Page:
Allowing an app to handle a call or read the contacts information can not only leave your IMEI number unprotected, it’d give hackers means to use your IMEI on their servers while they track you with no extra effort. Giving contacts access to these apps would mean more users will now be left exposed.
Some apps also request for accessing SMS messages on your phone which would let them read and create text messages from within your phone and thus leave you less protected to bank OTPs and account security. If a rogue app gets access to such content, cybercriminals will be able to extract your banking information based on what’s been read off your messages.
A bunch of other apps also ask for storage and connectivity access. Though this is mostly harmless, some hackers would be able to modify and read the files on a user’s smartphone and can spread malware.
App permissions on iOS and Android have evolved in the recent years. The rollout of iOS 11 last year meant several permissions were flagged for proper usage where developers are concerned. Be it location or access to the camera, apps on iOS ask for a permission when the app process needs one. These permissions can be easily viewed under Settings > Privacy and users can check which apps use the phones’ contacts, reminders, calendars, Bluetooth, photos, camera, microphone and more.
In case of Android, Google started forcing developers to request for individual access ever since it rolled out Android 6.0 Marshmallow, which still occupies a large percent of the Android market share. Instead of users just accepting to everything a developer might have asked for, the Android update allowed users to select which permissions needed saying yes to. Managing app permissions are as simple as the ones on iOS and users can opt to view the permissions by clicking on the respective apps under Settings > Apps. When a developer pushes an update with new permissions needed for an app, users will be notified of the same before downloading the app or updating it upon when they’d be able to review the app’s access.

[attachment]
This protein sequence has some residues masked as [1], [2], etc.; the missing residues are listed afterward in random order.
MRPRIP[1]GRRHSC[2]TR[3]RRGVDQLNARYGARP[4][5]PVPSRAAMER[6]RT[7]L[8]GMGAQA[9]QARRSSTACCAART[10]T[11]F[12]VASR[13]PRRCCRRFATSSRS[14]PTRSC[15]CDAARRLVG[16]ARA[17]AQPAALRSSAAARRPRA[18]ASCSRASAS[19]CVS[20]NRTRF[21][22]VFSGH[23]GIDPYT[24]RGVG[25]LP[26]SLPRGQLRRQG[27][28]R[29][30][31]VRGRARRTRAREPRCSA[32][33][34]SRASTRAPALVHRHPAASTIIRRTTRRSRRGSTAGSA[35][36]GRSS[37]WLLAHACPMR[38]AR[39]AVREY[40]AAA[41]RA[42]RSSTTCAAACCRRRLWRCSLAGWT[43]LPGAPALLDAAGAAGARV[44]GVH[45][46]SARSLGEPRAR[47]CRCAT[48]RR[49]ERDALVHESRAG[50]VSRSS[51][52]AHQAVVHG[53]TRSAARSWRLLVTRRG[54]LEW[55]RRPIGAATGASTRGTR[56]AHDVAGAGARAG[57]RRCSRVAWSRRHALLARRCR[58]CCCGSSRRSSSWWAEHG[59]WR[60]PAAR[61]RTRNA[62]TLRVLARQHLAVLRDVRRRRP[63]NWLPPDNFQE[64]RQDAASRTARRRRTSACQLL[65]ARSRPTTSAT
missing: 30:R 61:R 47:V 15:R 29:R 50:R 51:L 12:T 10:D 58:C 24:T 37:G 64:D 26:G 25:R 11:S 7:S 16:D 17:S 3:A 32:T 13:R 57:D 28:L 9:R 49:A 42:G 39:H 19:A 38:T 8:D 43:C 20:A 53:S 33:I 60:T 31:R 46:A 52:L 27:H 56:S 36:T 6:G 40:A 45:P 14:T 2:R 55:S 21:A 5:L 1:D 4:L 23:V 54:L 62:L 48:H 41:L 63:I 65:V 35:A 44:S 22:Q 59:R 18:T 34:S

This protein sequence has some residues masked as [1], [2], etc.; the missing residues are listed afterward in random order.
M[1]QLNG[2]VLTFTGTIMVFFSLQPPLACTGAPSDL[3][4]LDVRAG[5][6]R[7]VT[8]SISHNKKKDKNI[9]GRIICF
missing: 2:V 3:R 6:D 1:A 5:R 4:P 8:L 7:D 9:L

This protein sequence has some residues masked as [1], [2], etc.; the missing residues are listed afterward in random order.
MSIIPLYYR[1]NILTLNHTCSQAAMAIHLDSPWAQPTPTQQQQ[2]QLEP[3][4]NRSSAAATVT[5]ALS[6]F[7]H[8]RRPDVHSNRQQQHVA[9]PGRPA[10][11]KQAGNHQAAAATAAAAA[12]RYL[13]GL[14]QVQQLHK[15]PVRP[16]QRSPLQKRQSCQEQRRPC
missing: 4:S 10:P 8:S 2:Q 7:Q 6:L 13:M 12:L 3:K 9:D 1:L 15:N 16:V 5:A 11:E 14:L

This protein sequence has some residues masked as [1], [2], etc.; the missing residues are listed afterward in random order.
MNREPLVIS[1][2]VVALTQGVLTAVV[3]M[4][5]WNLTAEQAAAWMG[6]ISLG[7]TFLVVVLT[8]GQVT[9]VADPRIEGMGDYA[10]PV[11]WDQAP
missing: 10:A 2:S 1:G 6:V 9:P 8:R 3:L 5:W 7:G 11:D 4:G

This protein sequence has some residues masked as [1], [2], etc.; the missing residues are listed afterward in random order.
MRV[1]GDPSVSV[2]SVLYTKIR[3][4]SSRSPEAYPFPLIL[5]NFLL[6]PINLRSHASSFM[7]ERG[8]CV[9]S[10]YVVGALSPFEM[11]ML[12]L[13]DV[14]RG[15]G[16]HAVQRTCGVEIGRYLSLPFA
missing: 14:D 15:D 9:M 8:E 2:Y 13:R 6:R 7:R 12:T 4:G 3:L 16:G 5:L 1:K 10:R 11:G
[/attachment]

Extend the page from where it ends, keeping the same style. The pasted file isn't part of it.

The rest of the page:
With so many devices and apps that are developed for the Android platform, there are equally more malware and spyware apps that can attack. iOS devices are not left undeterred either but with stricter rules having been implemented on the Google Play and App Store, the architecture behind how the apps use these services have come a long way.
As for privacy, your smartphones are just as safe as you are and it’s up to users to tread mobile security carefully, since we use these mobile devices more than we use our notebooks which means we browse through more data on the former. The only way to remain safe is to take it upon yourself to not actively give permission to the app that you just installed and think sensibly on what possibly could that app gain from having access to the permissions that it’s explicitly asking for. Just a few minutes and you can ensure that you're safe and not handing out sensitive information over to your apps.